4. A chance to take long walks. San Diego is always good for that. I miss the ocean.

5. My TiVo. I get insomnia from time to time and I missed having the NFL games from the previous weekend on tap to watch late in the night. My Saints lost, but I’m anxious to watch the game. I flew on Sunday this time, so I missed all the games. I’ve got 9 hours of NFL waiting for me.

6. My desktop computer. I hate typing on a laptop. The desk at the hotel room is always at an odd height and the keyboard is cramped. I miss my own space.

7. I’m looking forward to driving my own car. I got a Dodge PT Cruiser this time. While they look cool and all, they just aren’t as comfortable as my old Altima. For one thing, the seat is too narrow. I’m a thin man and I still felt like I was being pinched in inappropriate places while I was driving. I also got tired of the thing beeping, hooting and whistling at me every time I did something. I swear the thing thought it was part of a jug band. I also set off the panic button alarm while opening the back hatch once. It sounded like the kind of alarm you’d hear if the 12th Imam was found hiding in the back seat. It took about 5 minutes to figure out just what was bugging the car and turn it off.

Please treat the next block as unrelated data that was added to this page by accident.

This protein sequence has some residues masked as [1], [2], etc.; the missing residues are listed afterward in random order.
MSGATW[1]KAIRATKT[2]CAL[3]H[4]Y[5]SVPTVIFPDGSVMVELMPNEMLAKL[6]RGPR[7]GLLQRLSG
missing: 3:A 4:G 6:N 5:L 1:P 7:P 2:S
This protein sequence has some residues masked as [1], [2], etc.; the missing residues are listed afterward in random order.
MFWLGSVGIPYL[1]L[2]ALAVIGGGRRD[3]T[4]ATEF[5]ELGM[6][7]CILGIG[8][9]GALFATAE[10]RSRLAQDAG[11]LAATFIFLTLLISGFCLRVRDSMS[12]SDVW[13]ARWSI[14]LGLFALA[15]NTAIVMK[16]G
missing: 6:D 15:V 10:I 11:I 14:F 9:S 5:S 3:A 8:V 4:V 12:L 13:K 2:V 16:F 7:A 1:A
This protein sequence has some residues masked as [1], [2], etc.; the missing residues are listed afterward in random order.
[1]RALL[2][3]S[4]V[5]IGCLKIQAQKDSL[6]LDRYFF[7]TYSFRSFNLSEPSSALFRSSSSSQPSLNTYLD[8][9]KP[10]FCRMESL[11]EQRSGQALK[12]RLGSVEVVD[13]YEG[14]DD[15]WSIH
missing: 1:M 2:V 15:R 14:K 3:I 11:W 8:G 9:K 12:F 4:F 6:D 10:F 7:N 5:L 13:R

8. I miss my neighbors. Even if it’s just saying hello as we come home from work, I miss the pleasant people who live nearby.

9. I miss the San Diego weather. It rained in DC! Well, just a little, but still it was rain. How horrid. How do those people live with it? And where were all the palm trees?

10. Good Mexican food. Yes, I know I hinted that I was tired of eating out, but the two chicken tacos, rice and beans at JV’s taco shop in Bay Park is the best. That and cheap beer is de rigueur on Wednesday nights. What did I have this Wednesday? I think I had a small take out pizza. It was good, but it was no JV’s.

11. Jacob the Syrian Hamster. He’s joy on four legs. I probably won’t see much of him tonight as I’ll crash early, but it’s a lot of fun to let him out of his cage, sit on the floor and read in his room while he scampers all around and on top of you.